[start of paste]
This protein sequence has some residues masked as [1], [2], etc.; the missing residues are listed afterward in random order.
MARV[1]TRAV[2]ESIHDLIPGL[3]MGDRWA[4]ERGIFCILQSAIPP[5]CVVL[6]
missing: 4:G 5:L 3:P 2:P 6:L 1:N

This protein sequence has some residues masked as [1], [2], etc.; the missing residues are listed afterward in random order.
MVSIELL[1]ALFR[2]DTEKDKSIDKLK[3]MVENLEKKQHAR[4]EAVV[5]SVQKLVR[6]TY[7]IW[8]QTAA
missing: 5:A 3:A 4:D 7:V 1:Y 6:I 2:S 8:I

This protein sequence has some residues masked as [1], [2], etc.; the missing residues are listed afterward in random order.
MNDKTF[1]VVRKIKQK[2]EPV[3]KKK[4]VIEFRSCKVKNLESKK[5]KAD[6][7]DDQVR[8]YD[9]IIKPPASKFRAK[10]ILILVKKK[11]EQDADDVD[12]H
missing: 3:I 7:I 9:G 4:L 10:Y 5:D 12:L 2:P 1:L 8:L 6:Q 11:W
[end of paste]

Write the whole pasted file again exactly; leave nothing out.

This protein sequence has some residues masked as [1], [2], etc.; the missing residues are listed afterward in random order.
MARV[1]TRAV[2]ESIHDLIPGL[3]MGDRWA[4]ERGIFCILQSAIPP[5]CVVL[6]
missing: 4:G 5:L 3:P 2:P 6:L 1:N

This protein sequence has some residues masked as [1], [2], etc.; the missing residues are listed afterward in random order.
MVSIELL[1]ALFR[2]DTEKDKSIDKLK[3]MVENLEKKQHAR[4]EAVV[5]SVQKLVR[6]TY[7]IW[8]QTAA
missing: 5:A 3:A 4:D 7:V 1:Y 6:I 2:S 8:I

This protein sequence has some residues masked as [1], [2], etc.; the missing residues are listed afterward in random order.
MNDKTF[1]VVRKIKQK[2]EPV[3]KKK[4]VIEFRSCKVKNLESKK[5]KAD[6][7]DDQVR[8]YD[9]IIKPPASKFRAK[10]ILILVKKK[11]EQDADDVD[12]H
missing: 3:I 7:I 9:G 4:L 10:Y 5:D 12:L 2:P 1:L 8:L 6:Q 11:W